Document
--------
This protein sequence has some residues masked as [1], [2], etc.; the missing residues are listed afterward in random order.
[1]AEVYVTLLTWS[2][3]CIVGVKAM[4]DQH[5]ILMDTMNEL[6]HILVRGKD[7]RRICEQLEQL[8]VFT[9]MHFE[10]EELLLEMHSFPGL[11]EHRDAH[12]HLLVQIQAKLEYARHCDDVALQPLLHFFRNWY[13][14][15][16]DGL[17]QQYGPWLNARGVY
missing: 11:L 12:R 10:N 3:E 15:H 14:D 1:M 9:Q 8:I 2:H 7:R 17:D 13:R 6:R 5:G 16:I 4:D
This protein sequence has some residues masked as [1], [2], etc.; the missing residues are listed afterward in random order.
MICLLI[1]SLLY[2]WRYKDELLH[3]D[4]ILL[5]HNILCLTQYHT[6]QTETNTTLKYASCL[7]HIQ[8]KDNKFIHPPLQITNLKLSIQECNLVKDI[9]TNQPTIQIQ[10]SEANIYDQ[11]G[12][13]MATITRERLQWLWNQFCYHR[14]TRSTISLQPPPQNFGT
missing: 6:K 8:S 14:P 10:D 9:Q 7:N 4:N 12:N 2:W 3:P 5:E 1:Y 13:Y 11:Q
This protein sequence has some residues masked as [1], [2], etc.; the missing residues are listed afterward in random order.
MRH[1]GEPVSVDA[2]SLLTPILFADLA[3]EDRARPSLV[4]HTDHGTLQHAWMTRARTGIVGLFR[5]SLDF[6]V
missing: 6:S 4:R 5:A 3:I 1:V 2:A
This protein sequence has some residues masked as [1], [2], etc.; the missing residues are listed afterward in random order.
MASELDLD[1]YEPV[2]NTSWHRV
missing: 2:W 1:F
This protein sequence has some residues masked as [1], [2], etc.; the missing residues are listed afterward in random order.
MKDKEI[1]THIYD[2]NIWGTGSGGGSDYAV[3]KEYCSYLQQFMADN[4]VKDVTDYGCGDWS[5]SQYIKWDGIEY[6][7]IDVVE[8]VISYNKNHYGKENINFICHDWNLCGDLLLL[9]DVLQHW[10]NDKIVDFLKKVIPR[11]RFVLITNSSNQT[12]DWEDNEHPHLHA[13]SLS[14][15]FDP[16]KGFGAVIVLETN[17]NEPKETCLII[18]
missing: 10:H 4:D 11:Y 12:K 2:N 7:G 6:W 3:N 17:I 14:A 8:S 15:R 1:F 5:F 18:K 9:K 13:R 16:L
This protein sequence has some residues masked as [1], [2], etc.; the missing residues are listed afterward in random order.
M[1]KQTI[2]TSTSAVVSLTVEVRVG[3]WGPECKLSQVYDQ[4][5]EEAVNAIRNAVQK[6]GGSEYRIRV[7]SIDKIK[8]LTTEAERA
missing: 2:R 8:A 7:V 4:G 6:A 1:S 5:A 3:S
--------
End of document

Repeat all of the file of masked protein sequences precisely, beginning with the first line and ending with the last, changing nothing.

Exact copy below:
This protein sequence has some residues masked as [1], [2], etc.; the missing residues are listed afterward in random order.
[1]AEVYVTLLTWS[2][3]CIVGVKAM[4]DQH[5]ILMDTMNEL[6]HILVRGKD[7]RRICEQLEQL[8]VFT[9]MHFE[10]EELLLEMHSFPGL[11]EHRDAH[12]HLLVQIQAKLEYARHCDDVALQPLLHFFRNWY[13][14][15][16]DGL[17]QQYGPWLNARGVY
missing: 11:L 12:R 10:N 3:E 15:H 14:D 1:M 9:Q 8:I 2:H 7:R 17:D 13:R 6:R 5:G 16:I 4:D
This protein sequence has some residues masked as [1], [2], etc.; the missing residues are listed afterward in random order.
MICLLI[1]SLLY[2]WRYKDELLH[3]D[4]ILL[5]HNILCLTQYHT[6]QTETNTTLKYASCL[7]HIQ[8]KDNKFIHPPLQITNLKLSIQECNLVKDI[9]TNQPTIQIQ[10]SEANIYDQ[11]G[12][13]MATITRERLQWLWNQFCYHR[14]TRSTISLQPPPQNFGT
missing: 6:K 8:S 14:P 10:D 9:Q 7:N 4:N 12:N 2:W 3:P 5:E 1:Y 13:Y 11:Q
This protein sequence has some residues masked as [1], [2], etc.; the missing residues are listed afterward in random order.
MRH[1]GEPVSVDA[2]SLLTPILFADLA[3]EDRARPSLV[4]HTDHGTLQHAWMTRARTGIVGLFR[5]SLDF[6]V
missing: 6:S 4:R 5:A 3:I 1:V 2:A
This protein sequence has some residues masked as [1], [2], etc.; the missing residues are listed afterward in random order.
MASELDLD[1]YEPV[2]NTSWHRV
missing: 2:W 1:F
This protein sequence has some residues masked as [1], [2], etc.; the missing residues are listed afterward in random order.
MKDKEI[1]THIYD[2]NIWGTGSGGGSDYAV[3]KEYCSYLQQFMADN[4]VKDVTDYGCGDWS[5]SQYIKWDGIEY[6][7]IDVVE[8]VISYNKNHYGKENINFICHDWNLCGDLLLL[9]DVLQHW[10]NDKIVDFLKKVIPR[11]RFVLITNSSNQT[12]DWEDNEHPHLHA[13]SLS[14][15]FDP[16]KGFGAVIVLETN[17]NEPKETCLII[18]
missing: 10:H 4:D 11:Y 12:K 2:N 7:G 6:W 3:N 17:I 14:A 8:S 15:R 1:F 5:F 18:K 9:K 13:R 16:L
This protein sequence has some residues masked as [1], [2], etc.; the missing residues are listed afterward in random order.
M[1]KQTI[2]TSTSAVVSLTVEVRVG[3]WGPECKLSQVYDQ[4][5]EEAVNAIRNAVQK[6]GGSEYRIRV[7]SIDKIK[8]LTTEAERA
missing: 2:R 8:A 7:V 4:G 6:A 1:S 5:A 3:S